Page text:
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Fantasy in Victorian Fiction
“Why, sometimes I've believed as many as six impossible things before breakfast.” – Lewis Carroll
In this course, we will engage with critical reading, thinking, and writing skills by investigating a selection of Victorian literature. The nineteenth century was a time of profound and swift change, manifested in greater educational opportunities, industrialization, and new scientific discoveries. With the rise of mass literacy and print culture, the status of literature changed permanently. Reading became a practice of everyday life, a form of entertainment. The sensation of getting lost in a book was as familiar to Victorians as it is to us today. What are the functions of fantasy then and now? How do fantastical stories provide ways for writers and readers to question, understand, and critique their society? We will study authors including Lewis Carroll, Bram Stoker, Jane Austen, Emily Brontë, and Robert Louis Stevenson.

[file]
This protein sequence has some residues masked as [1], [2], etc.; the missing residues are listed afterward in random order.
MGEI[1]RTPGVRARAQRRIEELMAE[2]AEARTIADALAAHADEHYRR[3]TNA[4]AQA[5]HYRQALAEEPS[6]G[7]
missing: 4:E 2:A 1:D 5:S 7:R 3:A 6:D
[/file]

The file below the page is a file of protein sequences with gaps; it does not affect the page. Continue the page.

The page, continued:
This course fills the University of Washington's “W” Writing Credit. Assignments include reading responses, group presentations, a midterm paper, and a final paper.